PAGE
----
Lymphoma and the lymphatic system

The lymphatic system is part of the body’s immune system. It helps to protect us from infection and disease.

What is the lymphatic system

The lymphatic system helps protect us from infection and disease. It is made up of fine tubes called lymphatic vessels. These vessels connect to groups of small lymph nodes throughout the body. The lymphatic system drains lymph fluid from the tissues of the body before returning it to the blood.

Lymph nodes (sometimes called lymph glands) filter bacteria (germs) and disease from the lymph fluid. When you have an infection, some lymph nodes may swell as they fight the infection.

The lymphatic system includes:

  • lymph vessels
  • lymph nodes
  • lymphocytes are blood cells that fight infection (these are the cells that become abnormal in lymphoma)
  • lymphatic organs
  • other lymphatic tissue.

Lymphatic organs

Lymphatic organs include the following:

  • The thymus – this helps some types of lymphocytes to mature.
  • The spleen  – helps fight and filter out disease and germs.
  • The tonsils  – these also help to fight and filter out disease and germs.

There are also other areas of lymphatic tissue where lymphocytes and other infection-fighting cells collect. These are usually found where disease or germs are more likely to enter the body – for example, in the lining of the bowel, lungs and nose.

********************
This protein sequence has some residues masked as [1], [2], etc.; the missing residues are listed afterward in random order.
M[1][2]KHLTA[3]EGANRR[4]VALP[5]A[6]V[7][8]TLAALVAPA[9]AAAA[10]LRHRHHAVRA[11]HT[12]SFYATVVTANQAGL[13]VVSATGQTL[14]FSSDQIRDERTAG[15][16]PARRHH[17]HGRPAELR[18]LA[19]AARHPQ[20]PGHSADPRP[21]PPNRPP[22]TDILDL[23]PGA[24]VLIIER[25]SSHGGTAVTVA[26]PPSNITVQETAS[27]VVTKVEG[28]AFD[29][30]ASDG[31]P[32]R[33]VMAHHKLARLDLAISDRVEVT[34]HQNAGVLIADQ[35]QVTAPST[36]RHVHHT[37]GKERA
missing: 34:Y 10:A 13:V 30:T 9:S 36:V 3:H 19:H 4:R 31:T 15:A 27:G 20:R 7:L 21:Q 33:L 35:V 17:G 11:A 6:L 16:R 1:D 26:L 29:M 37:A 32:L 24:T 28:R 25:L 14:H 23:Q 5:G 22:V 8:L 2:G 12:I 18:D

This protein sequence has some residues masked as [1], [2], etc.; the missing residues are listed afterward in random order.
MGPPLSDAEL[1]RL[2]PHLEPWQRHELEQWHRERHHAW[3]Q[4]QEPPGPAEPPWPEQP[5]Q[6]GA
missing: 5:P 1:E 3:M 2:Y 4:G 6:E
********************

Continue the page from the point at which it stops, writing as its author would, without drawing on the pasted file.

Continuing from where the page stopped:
The diagram shows the network of lymph nodes throughout the body. There are nodes in the neck (cervical), armpit (axilla) and groin (inguinal). The diagram shows the thymus gland at the top of the chest area, and the spleen, which is on the left side of the abdomen. The diagram also shows the diaphragm, which is the muscle that separates the chest from the abdomen.
Image:The lymphatic system

The bone marrow is also part of the lymphatic system. Bone marrow is the spongy material in the middle of bones. It makes:

  • all the different types of white blood cell, including lymphocytes
  • red blood cells, which carry oxygen from your lungs to other cells in your body
  • platelets, which help blood to clot and prevent bleeding and bruising.

About our information

  • References

    Below is a sample of the sources used in our lymphoma information. If you would like more information about the sources we use, please contact us at cancerinformationteam@macmillan.org.uk

    National Institute of Health and Care Excellence (NICE). Blood and bone marrow cancers. NICE Pathways. Last accessed 3 December 2020.

    Hodgkin lymphoma: ESMO Clinical Practice Guidelines for diagnosis, treatment and follow-up; European Society for Medical Oncology (2018).

    Non-Hodgkin’s lymphoma: diagnosis and management; NICE Guideline (July 2016).

    Newly Diagnosed and Relapsed Follicular Lymphoma: ESMO Clinical Practice Guidelines for diagnosis, treatment and follow-up; European Society for Medical Oncology (2020).

  • Reviewers

    This information has been written, revised and edited by Macmillan Cancer Support’s Cancer Information Development team. It has been reviewed by expert medical and health professionals and people living with cancer. It has been approved by Senior Medical Editor, Professor Rajnish Gupta, Macmillan Consultant Medical Oncologist.

    Our cancer information has been awarded the PIF TICK. Created by the Patient Information Forum, this quality mark shows we meet PIF’s 10 criteria for trustworthy health information.